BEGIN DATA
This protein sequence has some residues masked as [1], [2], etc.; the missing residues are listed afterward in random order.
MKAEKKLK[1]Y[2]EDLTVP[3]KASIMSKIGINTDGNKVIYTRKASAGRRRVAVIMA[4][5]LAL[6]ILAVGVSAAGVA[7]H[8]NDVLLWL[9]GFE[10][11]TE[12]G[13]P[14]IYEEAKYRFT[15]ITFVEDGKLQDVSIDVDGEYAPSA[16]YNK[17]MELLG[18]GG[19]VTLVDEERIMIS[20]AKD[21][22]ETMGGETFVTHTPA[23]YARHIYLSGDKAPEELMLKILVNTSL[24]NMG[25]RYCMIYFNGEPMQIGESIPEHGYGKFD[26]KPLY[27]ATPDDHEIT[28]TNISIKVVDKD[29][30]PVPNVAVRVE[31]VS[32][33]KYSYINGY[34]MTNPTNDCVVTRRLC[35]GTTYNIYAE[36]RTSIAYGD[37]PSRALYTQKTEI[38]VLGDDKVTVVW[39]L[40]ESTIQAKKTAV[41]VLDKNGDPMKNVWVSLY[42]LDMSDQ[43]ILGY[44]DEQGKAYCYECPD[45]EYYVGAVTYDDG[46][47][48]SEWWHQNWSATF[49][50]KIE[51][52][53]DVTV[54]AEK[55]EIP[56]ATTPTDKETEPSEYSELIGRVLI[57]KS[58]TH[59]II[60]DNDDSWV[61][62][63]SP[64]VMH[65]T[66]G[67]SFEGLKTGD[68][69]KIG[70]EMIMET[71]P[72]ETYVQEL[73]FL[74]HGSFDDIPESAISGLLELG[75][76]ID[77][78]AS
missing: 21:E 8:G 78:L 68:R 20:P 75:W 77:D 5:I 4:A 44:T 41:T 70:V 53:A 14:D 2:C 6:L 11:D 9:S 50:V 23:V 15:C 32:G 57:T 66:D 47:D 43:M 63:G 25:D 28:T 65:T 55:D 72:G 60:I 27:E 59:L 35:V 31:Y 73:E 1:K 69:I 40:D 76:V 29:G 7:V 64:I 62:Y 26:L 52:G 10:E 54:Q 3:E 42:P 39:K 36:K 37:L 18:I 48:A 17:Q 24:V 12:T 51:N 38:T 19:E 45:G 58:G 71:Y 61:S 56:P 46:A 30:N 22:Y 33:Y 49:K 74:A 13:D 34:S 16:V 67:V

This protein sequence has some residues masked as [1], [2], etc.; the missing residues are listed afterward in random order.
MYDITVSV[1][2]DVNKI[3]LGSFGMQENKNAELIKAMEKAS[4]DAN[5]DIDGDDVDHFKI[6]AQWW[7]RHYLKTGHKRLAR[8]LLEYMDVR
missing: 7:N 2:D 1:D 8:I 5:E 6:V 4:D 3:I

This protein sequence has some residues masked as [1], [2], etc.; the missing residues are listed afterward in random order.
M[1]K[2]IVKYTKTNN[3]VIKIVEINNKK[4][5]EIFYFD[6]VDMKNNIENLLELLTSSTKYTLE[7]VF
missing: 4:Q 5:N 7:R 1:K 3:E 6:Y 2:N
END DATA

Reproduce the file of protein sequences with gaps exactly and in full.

This protein sequence has some residues masked as [1], [2], etc.; the missing residues are listed afterward in random order.
MKAEKKLK[1]Y[2]EDLTVP[3]KASIMSKIGINTDGNKVIYTRKASAGRRRVAVIMA[4][5]LAL[6]ILAVGVSAAGVA[7]H[8]NDVLLWL[9]GFE[10][11]TE[12]G[13]P[14]IYEEAKYRFT[15]ITFVEDGKLQDVSIDVDGEYAPSA[16]YNK[17]MELLG[18]GG[19]VTLVDEERIMIS[20]AKD[21][22]ETMGGETFVTHTPA[23]YARHIYLSGDKAPEELMLKILVNTSL[24]NMG[25]RYCMIYFNGEPMQIGESIPEHGYGKFD[26]KPLY[27]ATPDDHEIT[28]TNISIKVVDKD[29][30]PVPNVAVRVE[31]VS[32][33]KYSYINGY[34]MTNPTNDCVVTRRLC[35]GTTYNIYAE[36]RTSIAYGD[37]PSRALYTQKTEI[38]VLGDDKVTVVW[39]L[40]ESTIQAKKTAV[41]VLDKNGDPMKNVWVSLY[42]LDMSDQ[43]ILGY[44]DEQGKAYCYECPD[45]EYYVGAVTYDDG[46][47][48]SEWWHQNWSATF[49][50]KIE[51][52][53]DVTV[54]AEK[55]EIP[56]ATTPTDKETEPSEYSELIGRVLI[57]KS[58]TH[59]II[60]DNDDSWV[61][62][63]SP[64]VMH[65]T[66]G[67]SFEGLKTGD[68][69]KIG[70]EMIMET[71]P[72]ETYVQEL[73]FL[74]HGSFDDIPESAISGLLELG[75][76]ID[77][78]AS
missing: 21:E 8:G 78:L 68:R 20:P 75:W 77:D 5:I 4:A 44:T 41:T 70:V 53:A 14:D 2:C 6:L 11:D 9:S 50:V 23:V 15:C 32:G 57:T 66:D 47:D 43:M 63:G 25:D 28:T 65:T 55:D 72:G 60:I 27:E 59:L 35:V 31:Y 73:E 1:K 69:I 40:D 76:V 29:G 7:V 64:I 62:Y 26:L 52:G 10:E 54:Q 3:E 42:P 39:K 36:K 37:L 18:I 48:A 17:Q 24:V 12:T 51:N 38:T 19:E 45:G 58:G 71:Y 61:S 56:P 46:A 30:N 22:Y 33:Y 49:K 74:A 13:D 34:S 16:V 67:V

This protein sequence has some residues masked as [1], [2], etc.; the missing residues are listed afterward in random order.
MYDITVSV[1][2]DVNKI[3]LGSFGMQENKNAELIKAMEKAS[4]DAN[5]DIDGDDVDHFKI[6]AQWW[7]RHYLKTGHKRLAR[8]LLEYMDVR
missing: 7:N 2:D 1:D 8:I 5:E 6:V 4:D 3:I

This protein sequence has some residues masked as [1], [2], etc.; the missing residues are listed afterward in random order.
M[1]K[2]IVKYTKTNN[3]VIKIVEINNKK[4][5]EIFYFD[6]VDMKNNIENLLELLTSSTKYTLE[7]VF
missing: 4:Q 5:N 7:R 1:K 3:E 6:Y 2:N